Objective: To determine risk factors for neonatal methicillin-resistant Staphylococcus aureus (MRSA) skin and soft-tissue infection in a well-infant nursery.
Design: Case-control studies.
Setting: A well-infant nursery in a nonteaching, community hospital.
Methods: Case infants were newborns in the nursery who were born in the period November 2003 through June 2004 and had onset of MRSA skin and soft-tissue infection within 21 days after discharge from the nursery. Site inspections were conducted. Control infants were randomly selected male infants in the nursery during the outbreak periods. MRSA isolates were characterized with pulsed-field gel electrophoresis.
Results: Eleven case infants were identified in 2 outbreaks: outbreak 1 occurred from November 18 through December 24, 2003, and outbreak 2 occurred from May 26 through June 5, 2004. All were full-term male infants with pustular-vesicular lesions in the groin. Inspection revealed uncovered circumcision equipment, multiple-dose lidocaine vials, and inadequate hand hygiene practices. In outbreak 1, case infants (n=6) had a significantly higher mean length of stay than control infants (3.7 vs 2.5 days; P=.01). In outbreak 2, case infants (n=5) were more likely to have been circumcised in the nursery (OR, undefined [95% CI, 1.7 to undefined]) and to have received lidocaine injections (OR, undefined [95% CI, 2.6 to undefined]). Controlling for length of stay, case infants were more likely to have been circumcised in the nursery (OR, 12.2 [95% CI, 1.5 to undefined]). Pulsed-field gel electrophoresis showed that 7 available isolates were indistinguishable from a community-associated MRSA strain (USA300-0114).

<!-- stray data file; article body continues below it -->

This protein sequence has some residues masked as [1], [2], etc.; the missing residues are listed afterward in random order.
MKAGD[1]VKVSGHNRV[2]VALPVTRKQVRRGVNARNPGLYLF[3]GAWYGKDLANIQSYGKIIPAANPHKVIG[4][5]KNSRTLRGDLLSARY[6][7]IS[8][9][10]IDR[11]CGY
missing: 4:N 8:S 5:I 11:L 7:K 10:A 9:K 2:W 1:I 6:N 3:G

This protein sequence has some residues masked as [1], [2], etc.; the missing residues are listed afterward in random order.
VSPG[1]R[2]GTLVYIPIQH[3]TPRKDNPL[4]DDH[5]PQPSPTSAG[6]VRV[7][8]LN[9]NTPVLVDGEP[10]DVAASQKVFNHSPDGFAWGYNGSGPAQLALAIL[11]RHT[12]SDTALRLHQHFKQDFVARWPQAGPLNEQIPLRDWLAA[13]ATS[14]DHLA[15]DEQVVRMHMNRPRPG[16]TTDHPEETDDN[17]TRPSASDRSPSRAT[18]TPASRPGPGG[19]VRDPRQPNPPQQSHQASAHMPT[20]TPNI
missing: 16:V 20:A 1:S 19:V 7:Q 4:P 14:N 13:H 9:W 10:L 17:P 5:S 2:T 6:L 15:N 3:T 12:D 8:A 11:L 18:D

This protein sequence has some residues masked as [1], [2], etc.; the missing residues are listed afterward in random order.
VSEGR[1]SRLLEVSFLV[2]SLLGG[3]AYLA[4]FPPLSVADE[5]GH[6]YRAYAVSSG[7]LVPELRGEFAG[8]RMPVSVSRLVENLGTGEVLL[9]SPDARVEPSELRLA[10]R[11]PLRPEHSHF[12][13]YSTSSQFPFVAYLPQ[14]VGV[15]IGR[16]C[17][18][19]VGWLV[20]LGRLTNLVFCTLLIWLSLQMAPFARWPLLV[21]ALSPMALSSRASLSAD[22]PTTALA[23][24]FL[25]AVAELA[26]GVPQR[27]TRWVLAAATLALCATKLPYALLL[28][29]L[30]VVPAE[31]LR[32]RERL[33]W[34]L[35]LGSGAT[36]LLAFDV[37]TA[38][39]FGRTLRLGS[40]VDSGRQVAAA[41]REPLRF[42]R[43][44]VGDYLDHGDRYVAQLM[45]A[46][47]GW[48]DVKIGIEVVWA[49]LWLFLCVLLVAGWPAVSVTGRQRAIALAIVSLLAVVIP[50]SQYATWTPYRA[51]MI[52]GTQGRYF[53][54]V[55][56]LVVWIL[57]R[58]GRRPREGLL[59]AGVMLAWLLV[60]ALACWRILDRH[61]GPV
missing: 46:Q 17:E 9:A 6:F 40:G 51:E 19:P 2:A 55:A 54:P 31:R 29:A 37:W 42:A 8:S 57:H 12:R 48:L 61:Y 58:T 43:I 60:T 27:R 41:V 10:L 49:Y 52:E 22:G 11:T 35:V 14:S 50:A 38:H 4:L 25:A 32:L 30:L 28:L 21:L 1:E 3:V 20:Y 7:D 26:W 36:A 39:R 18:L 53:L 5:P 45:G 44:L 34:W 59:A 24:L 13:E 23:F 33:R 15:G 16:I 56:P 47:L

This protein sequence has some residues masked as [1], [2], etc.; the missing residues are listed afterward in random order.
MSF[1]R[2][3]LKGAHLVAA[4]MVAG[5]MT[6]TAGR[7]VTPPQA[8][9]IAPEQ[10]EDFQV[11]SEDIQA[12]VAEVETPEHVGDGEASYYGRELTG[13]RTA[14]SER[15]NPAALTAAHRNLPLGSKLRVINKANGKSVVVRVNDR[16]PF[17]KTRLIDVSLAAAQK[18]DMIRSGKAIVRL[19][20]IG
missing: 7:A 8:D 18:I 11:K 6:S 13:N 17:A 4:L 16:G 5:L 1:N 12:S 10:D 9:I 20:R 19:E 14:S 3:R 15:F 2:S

Conclusions: Newborns in well-infant nurseries are at risk for nosocomial infection with community-associated MRSA strains. Reducing length of stay, improving circumcision and hand hygiene practices, and eliminating use of multiple-dose lidocaine vials should decrease transmission of community-associated MRSA strains in nurseries.